Accuses RLX of using ex-employees to develop its new high-density tool
A startups plans to market a new cooler-running high-density server is drawing heat from Compaq Computer Corp., which claims that the company is using trade secrets illegally obtained from ex-Compaq workers to "jump-start" the effort.
In particular, Compaq alleges in a lawsuit filed late last month that executives working on its high-density server, code-named Ice, were hired to work on a similar product at RLX Technologies Inc. RLX is headed by one of Compaqs co-founders, Gary Stimac, and has done "some very targeted and predatory hiring of Compaq personnel," said Rick Becker, director of software marketing and business development for Compaqs Industry Standard Server Group.
"Its our belief that they started hiring not to just deliver a product, but targeted Compaq personnel to jump-start their server program," Becker said.
Compaq claims that at least 15 former employees have been hired in recent months by RLX, based in The Woodlands, Texas. On Feb. 23, Compaq obtained a temporary restraining order against RLX, barring the company from compromising Compaqs intellectual property rights through the recruitment of Compaq employees. A hearing on Compaqs allegations against RLX is scheduled for this week in the District Court of Harris County, Texas.
"We think their claims have no merit, and were going to fight the charges vigorously," said Kevin Bohren, RLXs vice president of business development and a former Compaq employee. "Were not doing anything differently than Dell Computer [Corp.] did in the late 90s when it sought to get into the server business; they hired Mike Lambert, Gene Austin and several [other] people from Compaq. Theres nothing going on here that doesnt go on in the industry every day."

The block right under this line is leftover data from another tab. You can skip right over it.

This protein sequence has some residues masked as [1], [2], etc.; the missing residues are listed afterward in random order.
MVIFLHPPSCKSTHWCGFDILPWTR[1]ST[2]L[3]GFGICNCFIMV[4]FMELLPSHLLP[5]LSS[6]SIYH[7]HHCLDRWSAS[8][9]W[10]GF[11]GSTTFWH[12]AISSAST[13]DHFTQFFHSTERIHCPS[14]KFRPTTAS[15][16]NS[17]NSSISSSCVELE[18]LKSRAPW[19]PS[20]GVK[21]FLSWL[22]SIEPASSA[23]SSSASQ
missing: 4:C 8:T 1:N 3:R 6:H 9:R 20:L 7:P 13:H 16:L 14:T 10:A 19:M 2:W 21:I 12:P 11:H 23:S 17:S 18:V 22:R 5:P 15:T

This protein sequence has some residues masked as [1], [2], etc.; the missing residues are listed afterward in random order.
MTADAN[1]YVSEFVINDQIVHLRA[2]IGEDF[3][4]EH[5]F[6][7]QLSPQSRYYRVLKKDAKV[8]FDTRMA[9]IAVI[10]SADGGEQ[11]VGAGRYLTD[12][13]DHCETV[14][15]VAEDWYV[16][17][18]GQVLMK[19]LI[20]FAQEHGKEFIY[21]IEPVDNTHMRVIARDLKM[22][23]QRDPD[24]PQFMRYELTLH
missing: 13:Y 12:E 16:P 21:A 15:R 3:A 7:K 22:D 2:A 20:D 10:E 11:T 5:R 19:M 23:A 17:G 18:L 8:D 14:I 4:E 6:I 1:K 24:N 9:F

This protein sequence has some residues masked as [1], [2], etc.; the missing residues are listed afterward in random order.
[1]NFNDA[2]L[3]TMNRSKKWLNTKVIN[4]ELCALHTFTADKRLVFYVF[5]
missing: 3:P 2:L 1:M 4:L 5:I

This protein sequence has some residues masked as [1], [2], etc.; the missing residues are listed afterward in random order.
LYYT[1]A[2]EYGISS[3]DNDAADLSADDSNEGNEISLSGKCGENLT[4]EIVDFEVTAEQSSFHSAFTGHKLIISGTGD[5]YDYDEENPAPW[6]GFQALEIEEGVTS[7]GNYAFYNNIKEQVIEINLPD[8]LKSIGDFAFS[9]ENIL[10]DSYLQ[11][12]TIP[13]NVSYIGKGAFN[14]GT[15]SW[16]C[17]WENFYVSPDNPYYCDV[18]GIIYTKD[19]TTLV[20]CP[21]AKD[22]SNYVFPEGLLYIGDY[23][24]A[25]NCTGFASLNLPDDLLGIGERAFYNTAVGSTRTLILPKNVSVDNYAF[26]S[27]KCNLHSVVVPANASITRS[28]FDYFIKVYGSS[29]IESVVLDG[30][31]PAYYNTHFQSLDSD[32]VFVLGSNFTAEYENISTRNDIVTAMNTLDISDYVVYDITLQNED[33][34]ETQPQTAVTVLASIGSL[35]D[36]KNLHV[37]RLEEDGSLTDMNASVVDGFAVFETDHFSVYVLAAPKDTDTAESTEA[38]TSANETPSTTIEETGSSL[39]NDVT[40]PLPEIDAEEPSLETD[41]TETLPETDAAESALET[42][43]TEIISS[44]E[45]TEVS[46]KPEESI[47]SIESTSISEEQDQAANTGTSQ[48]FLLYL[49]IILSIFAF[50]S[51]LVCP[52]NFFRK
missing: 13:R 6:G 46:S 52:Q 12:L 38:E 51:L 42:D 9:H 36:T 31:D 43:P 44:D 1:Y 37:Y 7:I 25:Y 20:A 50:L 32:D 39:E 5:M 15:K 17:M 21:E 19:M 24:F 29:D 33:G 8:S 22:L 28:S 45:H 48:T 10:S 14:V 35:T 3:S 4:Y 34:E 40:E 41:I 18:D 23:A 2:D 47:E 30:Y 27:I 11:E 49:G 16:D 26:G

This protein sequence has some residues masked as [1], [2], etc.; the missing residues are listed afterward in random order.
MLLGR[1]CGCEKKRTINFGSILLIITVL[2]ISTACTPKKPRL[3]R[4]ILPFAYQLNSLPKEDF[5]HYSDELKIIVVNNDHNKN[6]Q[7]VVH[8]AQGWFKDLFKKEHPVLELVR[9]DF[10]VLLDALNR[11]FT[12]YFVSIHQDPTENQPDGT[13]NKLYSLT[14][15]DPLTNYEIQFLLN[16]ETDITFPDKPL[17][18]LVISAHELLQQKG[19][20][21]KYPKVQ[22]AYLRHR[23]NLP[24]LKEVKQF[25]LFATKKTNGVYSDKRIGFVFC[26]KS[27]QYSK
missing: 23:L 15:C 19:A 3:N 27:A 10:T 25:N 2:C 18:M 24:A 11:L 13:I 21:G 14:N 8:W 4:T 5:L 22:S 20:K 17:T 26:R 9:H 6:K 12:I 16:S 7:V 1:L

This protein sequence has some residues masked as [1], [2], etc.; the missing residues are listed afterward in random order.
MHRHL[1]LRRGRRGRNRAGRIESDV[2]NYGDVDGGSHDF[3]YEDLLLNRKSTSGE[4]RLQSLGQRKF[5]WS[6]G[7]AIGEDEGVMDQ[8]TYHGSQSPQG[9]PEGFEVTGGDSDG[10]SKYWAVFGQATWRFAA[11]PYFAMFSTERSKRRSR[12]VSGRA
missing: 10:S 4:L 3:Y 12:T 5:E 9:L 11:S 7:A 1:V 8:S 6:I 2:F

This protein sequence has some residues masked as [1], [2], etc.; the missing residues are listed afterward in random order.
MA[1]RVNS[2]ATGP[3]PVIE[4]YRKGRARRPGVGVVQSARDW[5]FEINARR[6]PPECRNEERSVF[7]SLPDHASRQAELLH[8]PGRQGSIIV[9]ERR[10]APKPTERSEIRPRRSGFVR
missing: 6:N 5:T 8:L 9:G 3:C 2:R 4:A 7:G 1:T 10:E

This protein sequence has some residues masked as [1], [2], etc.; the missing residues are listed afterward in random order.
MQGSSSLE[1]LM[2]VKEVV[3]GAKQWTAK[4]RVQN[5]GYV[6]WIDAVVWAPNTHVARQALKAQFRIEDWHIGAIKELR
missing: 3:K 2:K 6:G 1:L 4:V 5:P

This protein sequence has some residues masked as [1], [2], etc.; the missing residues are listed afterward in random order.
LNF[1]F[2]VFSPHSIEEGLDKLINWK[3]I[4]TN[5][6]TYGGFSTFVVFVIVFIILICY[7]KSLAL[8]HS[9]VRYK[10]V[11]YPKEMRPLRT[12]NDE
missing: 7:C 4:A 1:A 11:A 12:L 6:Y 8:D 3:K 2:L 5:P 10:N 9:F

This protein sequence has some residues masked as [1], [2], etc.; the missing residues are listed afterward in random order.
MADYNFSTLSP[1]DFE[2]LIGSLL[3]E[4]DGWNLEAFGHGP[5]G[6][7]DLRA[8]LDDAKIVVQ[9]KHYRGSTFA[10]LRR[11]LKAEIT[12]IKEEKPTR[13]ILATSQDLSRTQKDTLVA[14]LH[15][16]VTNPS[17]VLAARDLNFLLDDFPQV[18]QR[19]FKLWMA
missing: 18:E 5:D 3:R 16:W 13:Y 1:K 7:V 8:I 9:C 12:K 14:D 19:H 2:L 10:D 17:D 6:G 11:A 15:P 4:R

Compaqs Becker said the Houston-based company believes RLX recruited its workers "based not on their skill sets and capabilities but more focused on what they know and who they know regarding contacts, intellectual property and trade secrets."
Last month, RLX unveiled plans to produce a thin server called the Razor. Unlike current popular rack-mounted servers that feature a "pizza-box" design, the Razor is what is known as a "blade," or vertically oriented architecture. Its high-density design enables data server users to stack up to four times as many servers per rack as is currently possible.
In addition, RLX plans to use cooler-running, low-power processors from Transmeta Corp., which would consume less energy than todays most popular Intel Corp. processor-based rack servers. The processors could significantly reduce heat and energy demands associated with large server racks, an increasing concern as more companies have come to rely on server farms, which feature hundreds of servers.
Compaqs lawsuit alleging "predatory" hiring is not uncommon in the industry. Last year, Intel accused a maker of high-speed chips, Broadcom Corp., of recruiting its workers to obtain proprietary secrets.
In that case, a judge criticized Broadcoms assessment of its recruiting process, calling the explanation "not credible." Broadcom agreed to an out-of-court settlement, the details of which were not disclosed.